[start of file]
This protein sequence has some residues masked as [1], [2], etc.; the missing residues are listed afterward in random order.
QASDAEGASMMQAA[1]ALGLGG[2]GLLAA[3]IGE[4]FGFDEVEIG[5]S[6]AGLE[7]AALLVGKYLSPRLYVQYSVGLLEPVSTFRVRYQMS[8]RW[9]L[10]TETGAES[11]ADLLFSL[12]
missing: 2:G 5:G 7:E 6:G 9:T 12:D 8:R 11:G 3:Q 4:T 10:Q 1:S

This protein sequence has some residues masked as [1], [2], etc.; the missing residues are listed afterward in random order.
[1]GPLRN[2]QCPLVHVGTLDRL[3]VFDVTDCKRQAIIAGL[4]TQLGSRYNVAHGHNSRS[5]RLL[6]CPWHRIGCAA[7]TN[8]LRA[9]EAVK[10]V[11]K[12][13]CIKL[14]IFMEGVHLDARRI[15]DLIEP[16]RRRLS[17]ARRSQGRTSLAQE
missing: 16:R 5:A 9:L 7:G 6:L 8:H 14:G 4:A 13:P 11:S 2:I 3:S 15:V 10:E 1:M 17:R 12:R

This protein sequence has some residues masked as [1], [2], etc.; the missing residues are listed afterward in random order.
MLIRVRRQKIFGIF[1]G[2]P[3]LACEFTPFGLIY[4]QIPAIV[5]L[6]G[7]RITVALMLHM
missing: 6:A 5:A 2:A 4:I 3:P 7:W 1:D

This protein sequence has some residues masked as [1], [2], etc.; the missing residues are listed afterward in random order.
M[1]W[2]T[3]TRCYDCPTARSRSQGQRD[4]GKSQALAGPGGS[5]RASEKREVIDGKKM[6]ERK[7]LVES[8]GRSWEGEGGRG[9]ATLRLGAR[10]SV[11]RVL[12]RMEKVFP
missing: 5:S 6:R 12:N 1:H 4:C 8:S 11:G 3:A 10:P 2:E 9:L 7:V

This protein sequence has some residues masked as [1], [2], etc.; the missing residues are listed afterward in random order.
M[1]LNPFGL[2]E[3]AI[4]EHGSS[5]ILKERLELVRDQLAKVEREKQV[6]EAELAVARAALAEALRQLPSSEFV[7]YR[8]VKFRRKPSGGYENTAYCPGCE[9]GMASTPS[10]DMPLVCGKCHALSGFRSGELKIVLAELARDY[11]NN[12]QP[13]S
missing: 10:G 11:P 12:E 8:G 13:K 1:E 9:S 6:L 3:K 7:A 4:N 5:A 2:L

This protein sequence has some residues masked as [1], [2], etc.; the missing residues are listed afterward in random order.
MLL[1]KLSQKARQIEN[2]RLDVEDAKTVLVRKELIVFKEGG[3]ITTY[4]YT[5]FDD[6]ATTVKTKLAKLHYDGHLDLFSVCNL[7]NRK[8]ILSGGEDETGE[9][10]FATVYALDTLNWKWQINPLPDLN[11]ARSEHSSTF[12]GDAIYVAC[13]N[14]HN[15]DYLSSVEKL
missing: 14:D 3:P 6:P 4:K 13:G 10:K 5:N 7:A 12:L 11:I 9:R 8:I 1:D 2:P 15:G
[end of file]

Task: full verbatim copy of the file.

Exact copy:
This protein sequence has some residues masked as [1], [2], etc.; the missing residues are listed afterward in random order.
QASDAEGASMMQAA[1]ALGLGG[2]GLLAA[3]IGE[4]FGFDEVEIG[5]S[6]AGLE[7]AALLVGKYLSPRLYVQYSVGLLEPVSTFRVRYQMS[8]RW[9]L[10]TETGAES[11]ADLLFSL[12]
missing: 2:G 5:G 7:E 6:G 9:T 12:D 8:R 11:G 3:Q 4:T 10:Q 1:S

This protein sequence has some residues masked as [1], [2], etc.; the missing residues are listed afterward in random order.
[1]GPLRN[2]QCPLVHVGTLDRL[3]VFDVTDCKRQAIIAGL[4]TQLGSRYNVAHGHNSRS[5]RLL[6]CPWHRIGCAA[7]TN[8]LRA[9]EAVK[10]V[11]K[12][13]CIKL[14]IFMEGVHLDARRI[15]DLIEP[16]RRRLS[17]ARRSQGRTSLAQE
missing: 16:R 5:A 9:L 7:G 6:L 8:H 14:G 4:A 13:P 11:S 2:I 3:S 15:V 10:E 1:M 17:R 12:R

This protein sequence has some residues masked as [1], [2], etc.; the missing residues are listed afterward in random order.
MLIRVRRQKIFGIF[1]G[2]P[3]LACEFTPFGLIY[4]QIPAIV[5]L[6]G[7]RITVALMLHM
missing: 6:A 5:A 2:A 4:I 3:P 7:W 1:D

This protein sequence has some residues masked as [1], [2], etc.; the missing residues are listed afterward in random order.
M[1]W[2]T[3]TRCYDCPTARSRSQGQRD[4]GKSQALAGPGGS[5]RASEKREVIDGKKM[6]ERK[7]LVES[8]GRSWEGEGGRG[9]ATLRLGAR[10]SV[11]RVL[12]RMEKVFP
missing: 5:S 6:R 12:N 1:H 4:C 8:S 11:G 3:A 10:P 2:E 9:L 7:V

This protein sequence has some residues masked as [1], [2], etc.; the missing residues are listed afterward in random order.
M[1]LNPFGL[2]E[3]AI[4]EHGSS[5]ILKERLELVRDQLAKVEREKQV[6]EAELAVARAALAEALRQLPSSEFV[7]YR[8]VKFRRKPSGGYENTAYCPGCE[9]GMASTPS[10]DMPLVCGKCHALSGFRSGELKIVLAELARDY[11]NN[12]QP[13]S
missing: 10:G 11:P 12:E 8:G 13:K 1:E 9:S 6:L 3:K 7:A 4:N 5:A 2:L

This protein sequence has some residues masked as [1], [2], etc.; the missing residues are listed afterward in random order.
MLL[1]KLSQKARQIEN[2]RLDVEDAKTVLVRKELIVFKEGG[3]ITTY[4]YT[5]FDD[6]ATTVKTKLAKLHYDGHLDLFSVCNL[7]NRK[8]ILSGGEDETGE[9][10]FATVYALDTLNWKWQINPLPDLN[11]ARSEHSSTF[12]GDAIYVAC[13]N[14]HN[15]DYLSSVEKL
missing: 14:D 3:P 6:P 4:K 13:G 10:K 5:N 7:A 12:L 11:I 9:R 8:I 1:D 2:P 15:G